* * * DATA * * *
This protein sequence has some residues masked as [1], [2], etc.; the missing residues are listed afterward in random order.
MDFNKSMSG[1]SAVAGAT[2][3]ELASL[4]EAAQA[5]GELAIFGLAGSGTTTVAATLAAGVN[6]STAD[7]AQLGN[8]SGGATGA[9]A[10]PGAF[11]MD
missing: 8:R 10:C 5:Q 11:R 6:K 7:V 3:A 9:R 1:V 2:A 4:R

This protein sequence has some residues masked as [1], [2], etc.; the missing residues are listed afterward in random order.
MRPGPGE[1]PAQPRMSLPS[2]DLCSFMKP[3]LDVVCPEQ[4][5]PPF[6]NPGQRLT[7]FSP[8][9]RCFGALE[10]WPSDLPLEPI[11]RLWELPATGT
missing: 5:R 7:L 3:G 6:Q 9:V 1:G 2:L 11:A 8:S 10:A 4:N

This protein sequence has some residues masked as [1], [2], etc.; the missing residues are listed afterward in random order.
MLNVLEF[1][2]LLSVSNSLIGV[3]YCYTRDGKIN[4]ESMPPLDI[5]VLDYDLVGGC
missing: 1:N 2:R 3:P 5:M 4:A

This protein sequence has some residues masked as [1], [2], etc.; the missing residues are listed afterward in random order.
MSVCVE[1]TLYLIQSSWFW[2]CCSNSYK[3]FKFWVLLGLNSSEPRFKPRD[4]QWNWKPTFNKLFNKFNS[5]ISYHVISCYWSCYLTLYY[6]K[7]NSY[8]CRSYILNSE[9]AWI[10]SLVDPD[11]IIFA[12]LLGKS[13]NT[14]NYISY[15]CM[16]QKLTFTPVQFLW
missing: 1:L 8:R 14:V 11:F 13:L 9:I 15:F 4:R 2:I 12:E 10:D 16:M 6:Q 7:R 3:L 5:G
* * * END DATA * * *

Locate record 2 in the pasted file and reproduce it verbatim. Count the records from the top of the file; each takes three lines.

This protein sequence has some residues masked as [1], [2], etc.; the missing residues are listed afterward in random order.
MRPGPGE[1]PAQPRMSLPS[2]DLCSFMKP[3]LDVVCPEQ[4][5]PPF[6]NPGQRLT[7]FSP[8][9]RCFGALE[10]WPSDLPLEPI[11]RLWELPATGT
missing: 5:R 7:L 3:G 6:Q 9:V 1:G 2:L 11:A 8:S 10:A 4:N